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Cicero Refused to Die

Ciceronian Influence through the Centuries

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Edited by Nancy van Deusen

Cicero has indeed refused to die, despite the fact that he, in the year 43 BC, was savagely put to death, a preposterous event that brought an end to the long and illustrious career of a lawyer, politician, statesman, praetor, consul, and above all, intellectual, philosopher, writer. His works on The Ideal Orator, On Law, On Academic Life, On Supreme Good and Evil, The Nature of Gods, Foretelling the Future, Destiny, and Duties constituted the basis of a thorough study of Latin for many centuries of students. One might also, however, conclude that, with the virtual disappearance of Latin as a language that is commonly taught, Cicero might be seen to have suffered a second death; but this is by no means the case. This timely volume explores the many aspects of Ciceronian influence through the Middle Ages—and beyond—on education, literature, and legal training.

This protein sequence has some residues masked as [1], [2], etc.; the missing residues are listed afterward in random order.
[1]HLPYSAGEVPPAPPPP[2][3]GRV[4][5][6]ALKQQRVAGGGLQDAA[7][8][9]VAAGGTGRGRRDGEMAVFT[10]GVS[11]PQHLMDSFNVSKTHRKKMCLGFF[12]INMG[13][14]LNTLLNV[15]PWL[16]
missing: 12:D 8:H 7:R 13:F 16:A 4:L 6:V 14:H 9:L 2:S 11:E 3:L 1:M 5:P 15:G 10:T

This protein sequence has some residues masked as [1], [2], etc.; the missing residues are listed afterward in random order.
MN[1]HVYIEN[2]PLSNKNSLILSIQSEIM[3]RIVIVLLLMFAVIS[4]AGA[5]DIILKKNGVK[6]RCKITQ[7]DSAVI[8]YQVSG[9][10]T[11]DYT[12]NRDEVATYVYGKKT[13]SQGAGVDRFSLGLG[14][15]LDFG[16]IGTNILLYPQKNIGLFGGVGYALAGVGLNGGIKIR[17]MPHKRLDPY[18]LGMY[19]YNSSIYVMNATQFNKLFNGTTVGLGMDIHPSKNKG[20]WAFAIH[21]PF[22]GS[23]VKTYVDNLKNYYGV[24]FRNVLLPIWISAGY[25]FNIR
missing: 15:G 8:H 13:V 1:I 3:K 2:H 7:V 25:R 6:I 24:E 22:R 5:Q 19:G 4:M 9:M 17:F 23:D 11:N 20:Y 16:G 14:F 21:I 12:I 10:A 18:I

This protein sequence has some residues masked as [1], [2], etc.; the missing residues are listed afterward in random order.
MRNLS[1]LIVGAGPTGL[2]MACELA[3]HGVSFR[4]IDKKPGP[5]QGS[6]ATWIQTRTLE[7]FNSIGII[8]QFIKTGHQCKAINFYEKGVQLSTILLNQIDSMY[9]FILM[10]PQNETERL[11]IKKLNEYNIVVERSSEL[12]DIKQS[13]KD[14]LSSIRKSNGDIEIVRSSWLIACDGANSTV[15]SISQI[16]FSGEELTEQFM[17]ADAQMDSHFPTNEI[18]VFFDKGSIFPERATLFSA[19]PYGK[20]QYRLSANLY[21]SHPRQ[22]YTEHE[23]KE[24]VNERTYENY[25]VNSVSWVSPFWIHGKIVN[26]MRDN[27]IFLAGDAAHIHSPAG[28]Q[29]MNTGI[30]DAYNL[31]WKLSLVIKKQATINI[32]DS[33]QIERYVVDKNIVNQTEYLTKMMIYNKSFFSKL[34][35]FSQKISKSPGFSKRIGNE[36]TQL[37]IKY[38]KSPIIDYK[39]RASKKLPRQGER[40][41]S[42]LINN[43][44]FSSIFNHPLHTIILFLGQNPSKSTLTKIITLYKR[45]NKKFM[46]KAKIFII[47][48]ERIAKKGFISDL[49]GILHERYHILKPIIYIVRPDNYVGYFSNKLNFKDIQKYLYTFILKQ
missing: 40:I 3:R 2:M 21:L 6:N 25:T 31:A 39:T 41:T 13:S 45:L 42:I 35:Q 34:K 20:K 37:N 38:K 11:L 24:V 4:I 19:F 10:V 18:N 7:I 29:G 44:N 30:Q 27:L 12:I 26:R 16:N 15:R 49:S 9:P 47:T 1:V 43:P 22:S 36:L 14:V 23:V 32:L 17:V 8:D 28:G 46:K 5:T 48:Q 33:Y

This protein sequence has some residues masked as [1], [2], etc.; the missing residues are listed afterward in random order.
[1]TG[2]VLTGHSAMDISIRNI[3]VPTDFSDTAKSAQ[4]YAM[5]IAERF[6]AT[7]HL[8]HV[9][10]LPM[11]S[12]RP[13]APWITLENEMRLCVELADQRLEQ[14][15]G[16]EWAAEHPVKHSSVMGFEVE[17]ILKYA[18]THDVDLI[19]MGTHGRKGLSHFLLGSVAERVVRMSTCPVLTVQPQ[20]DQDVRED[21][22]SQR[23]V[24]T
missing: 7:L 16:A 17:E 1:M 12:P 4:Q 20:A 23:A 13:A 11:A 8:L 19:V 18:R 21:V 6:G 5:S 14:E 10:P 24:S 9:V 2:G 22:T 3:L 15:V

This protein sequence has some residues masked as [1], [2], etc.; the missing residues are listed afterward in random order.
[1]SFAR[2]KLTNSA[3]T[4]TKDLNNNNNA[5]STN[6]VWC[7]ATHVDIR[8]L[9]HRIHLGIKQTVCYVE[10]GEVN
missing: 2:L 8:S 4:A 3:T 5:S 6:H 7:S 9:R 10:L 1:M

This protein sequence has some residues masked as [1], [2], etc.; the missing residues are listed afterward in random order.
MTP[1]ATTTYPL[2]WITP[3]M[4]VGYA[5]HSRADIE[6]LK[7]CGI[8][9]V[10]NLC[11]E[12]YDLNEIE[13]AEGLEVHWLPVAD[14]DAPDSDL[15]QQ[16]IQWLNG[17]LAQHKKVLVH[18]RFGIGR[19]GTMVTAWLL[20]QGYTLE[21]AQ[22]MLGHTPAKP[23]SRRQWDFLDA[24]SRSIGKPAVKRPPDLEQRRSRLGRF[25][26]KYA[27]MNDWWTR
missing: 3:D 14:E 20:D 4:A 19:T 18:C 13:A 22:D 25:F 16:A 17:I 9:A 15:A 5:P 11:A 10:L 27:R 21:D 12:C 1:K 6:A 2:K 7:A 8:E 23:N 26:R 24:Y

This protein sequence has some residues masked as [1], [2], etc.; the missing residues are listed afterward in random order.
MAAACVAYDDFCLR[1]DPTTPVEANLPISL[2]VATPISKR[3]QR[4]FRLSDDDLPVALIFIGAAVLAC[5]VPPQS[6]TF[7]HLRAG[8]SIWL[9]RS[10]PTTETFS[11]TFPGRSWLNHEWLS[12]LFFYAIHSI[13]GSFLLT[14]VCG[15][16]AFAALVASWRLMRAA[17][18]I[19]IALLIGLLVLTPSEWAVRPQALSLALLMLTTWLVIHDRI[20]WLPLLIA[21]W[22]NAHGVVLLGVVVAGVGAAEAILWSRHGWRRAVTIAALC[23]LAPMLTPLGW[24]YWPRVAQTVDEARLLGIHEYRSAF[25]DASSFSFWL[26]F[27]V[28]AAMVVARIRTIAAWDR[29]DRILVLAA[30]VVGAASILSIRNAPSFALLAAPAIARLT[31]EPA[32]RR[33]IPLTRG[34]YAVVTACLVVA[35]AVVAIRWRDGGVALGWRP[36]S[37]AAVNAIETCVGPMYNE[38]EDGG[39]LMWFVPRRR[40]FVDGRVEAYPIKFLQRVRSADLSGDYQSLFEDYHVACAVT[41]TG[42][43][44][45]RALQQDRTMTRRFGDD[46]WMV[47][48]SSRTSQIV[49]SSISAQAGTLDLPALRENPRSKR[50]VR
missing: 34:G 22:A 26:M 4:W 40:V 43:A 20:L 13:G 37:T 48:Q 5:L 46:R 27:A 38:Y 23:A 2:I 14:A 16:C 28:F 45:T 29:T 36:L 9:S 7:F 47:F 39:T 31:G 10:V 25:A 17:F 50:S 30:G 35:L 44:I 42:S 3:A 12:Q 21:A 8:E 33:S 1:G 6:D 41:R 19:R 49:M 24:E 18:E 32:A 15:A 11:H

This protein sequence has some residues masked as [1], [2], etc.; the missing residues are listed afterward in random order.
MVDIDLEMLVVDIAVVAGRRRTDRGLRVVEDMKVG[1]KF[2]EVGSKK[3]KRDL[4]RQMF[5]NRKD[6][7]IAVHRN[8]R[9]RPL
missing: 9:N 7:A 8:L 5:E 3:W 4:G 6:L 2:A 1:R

Contributors are Christopher S. Celenza, Frank Coulson, Nancy van Deusen, George L. Gorse, Michael Herren, Leonard Michael Koff, Valery Rees, Timothy A. Shonk, Terence Tunberg, and John O. Ward.